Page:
Justice Department declines to prosecute James Comey over memos | TribLIVE.com
U.S./World

Justice Department declines to prosecute James Comey over memos

Associated Press
1489164_web1_1489164-af7f77e8dc964fc5b0b66cda5a2e19bd
AP
Former FBI Director James Comey speaks to reporters on Capitol Hill Washington. The Justice Department has declined to prosecute Comey over his handling of memos he wrote documenting personal interactions with President Trump.

WASHINGTON — The Justice Department has declined to prosecute former FBI Director James Comey over his handling of a series of memos he wrote that documented personal interactions with President Trump, a person familiar with the matter said Thursday.

The memos, some of which Justice Department officials later determined contained classified information, were written in the weeks and months before Comey’s firing by Trump in May 2017. A week after he was fired, Comey authorized a friend to describe the contents of one of the memos to the news media. He has said his hope in having one of the memos become public was to spur the appointment of a special counsel to run the Justice Department’s investigation into possible ties between Russia and the Trump campaign.

The memos, taken together, reveal conversations with Trump that Comey has said unnerved him or made him uncomfortable. Those include a White House dinner at which Comey says Trump asked him for his loyalty, and a private Oval Office discussion where the ex-FBI head said the president asked him to end an investigation into Michael Flynn, the former White House national security adviser.

FBI agents collected four memos from Comey’s house one month after he was fired, according to court documents made public this week as part of a lawsuit by the organization Judicial Watch.

In court documents arguing against the public release of the memos, the FBI has contended that the memos include “highly sensitive information” about the Russia probe as well as certain classified details, including the code name and true identity of a source and details of foreign intelligence information.

Comey has said he took pains to document other information in an unclassified manner so that it could be made public and discussed out in the open. That includes his February 2017 conversation about Flynn, the topic of the first memo described to the media.

“So my thinking was, if I write it in such a way that I don’t include anything that would trigger a classification, that’ll make it easier for us to discuss, within the FBI and the government, and to — to hold on to it in a way that makes it accessible to us,” Comey said at a June 2017 hearing.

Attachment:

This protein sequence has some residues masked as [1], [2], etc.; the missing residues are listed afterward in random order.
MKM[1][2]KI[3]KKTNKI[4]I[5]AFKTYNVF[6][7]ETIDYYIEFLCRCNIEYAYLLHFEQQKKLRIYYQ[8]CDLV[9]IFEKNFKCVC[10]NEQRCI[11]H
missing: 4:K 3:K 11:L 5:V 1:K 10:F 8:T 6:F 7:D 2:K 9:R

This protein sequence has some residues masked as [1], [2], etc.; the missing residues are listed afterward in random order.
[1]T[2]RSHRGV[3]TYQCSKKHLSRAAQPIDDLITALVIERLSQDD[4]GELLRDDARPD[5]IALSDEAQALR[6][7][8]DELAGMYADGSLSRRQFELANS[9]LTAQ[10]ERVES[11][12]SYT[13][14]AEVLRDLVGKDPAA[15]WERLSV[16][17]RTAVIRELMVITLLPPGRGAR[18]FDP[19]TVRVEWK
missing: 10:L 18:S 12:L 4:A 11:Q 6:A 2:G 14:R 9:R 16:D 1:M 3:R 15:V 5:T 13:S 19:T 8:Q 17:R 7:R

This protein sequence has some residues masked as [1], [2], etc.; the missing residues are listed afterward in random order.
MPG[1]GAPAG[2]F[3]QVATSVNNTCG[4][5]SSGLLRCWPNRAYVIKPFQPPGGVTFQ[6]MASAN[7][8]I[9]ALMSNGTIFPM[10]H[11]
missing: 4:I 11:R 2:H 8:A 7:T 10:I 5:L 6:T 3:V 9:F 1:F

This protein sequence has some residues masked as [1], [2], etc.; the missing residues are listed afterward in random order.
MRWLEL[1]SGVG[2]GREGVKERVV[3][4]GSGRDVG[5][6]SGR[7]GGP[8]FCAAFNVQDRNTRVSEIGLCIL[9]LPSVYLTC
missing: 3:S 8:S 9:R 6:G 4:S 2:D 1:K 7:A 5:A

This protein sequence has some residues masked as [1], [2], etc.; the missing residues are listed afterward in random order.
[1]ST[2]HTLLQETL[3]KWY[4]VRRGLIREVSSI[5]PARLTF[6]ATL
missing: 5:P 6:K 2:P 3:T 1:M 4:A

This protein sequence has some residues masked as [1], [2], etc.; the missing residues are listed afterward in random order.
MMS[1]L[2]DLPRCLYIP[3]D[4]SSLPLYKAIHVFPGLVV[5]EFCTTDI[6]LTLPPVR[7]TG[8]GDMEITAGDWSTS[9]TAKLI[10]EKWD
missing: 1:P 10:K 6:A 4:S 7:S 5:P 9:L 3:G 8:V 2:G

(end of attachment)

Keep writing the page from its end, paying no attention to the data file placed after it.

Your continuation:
The memos, some of which Comey described in a book released last year, were also pieces of evidence in special counsel Robert Mueller’s Russia investigation.

The person who confirmed the Justice Department’s decision was not authorized to discuss it by name and spoke on condition of anonymity to The Associated Press.

A lawyer for Comey declined to comment. John Lavinsky, a spokesman for the Justice Department’s inspector general, which had been investigating, said he could not confirm or deny the existence of an investigation. The inspector general’s office is also expected to release in coming months an investigation into the origins of the FBI’s Russia probe.

Categories: News | World
TribLIVE commenting policy

You are solely responsible for your comments and by using TribLive.com you agree to our Terms of Service.

We moderate comments. Our goal is to provide substantive commentary for a general readership. By screening submissions, we provide a space where readers can share intelligent and informed commentary that enhances the quality of our news and information.

While most comments will be posted if they are on-topic and not abusive, moderating decisions are subjective. We will make them as carefully and consistently as we can. Because of the volume of reader comments, we cannot review individual moderation decisions with readers.

We value thoughtful comments representing a range of views that make their point quickly and politely. We make an effort to protect discussions from repeated comments either by the same reader or different readers

We follow the same standards for taste as the daily newspaper. A few things we won't tolerate: personal attacks, obscenity, vulgarity, profanity (including expletives and letters followed by dashes), commercial promotion, impersonations, incoherence, proselytizing and SHOUTING. Don't include URLs to Web sites.

We do not edit comments. They are either approved or deleted. We reserve the right to edit a comment that is quoted or excerpted in an article. In this case, we may fix spelling and punctuation.

We welcome strong opinions and criticism of our work, but we don't want comments to become bogged down with discussions of our policies and we will moderate accordingly.

We appreciate it when readers and people quoted in articles or blog posts point out errors of fact or emphasis and will investigate all assertions. But these suggestions should be sent via e-mail. To avoid distracting other readers, we won't publish comments that suggest a correction. Instead, corrections will be made in a blog post or in an article.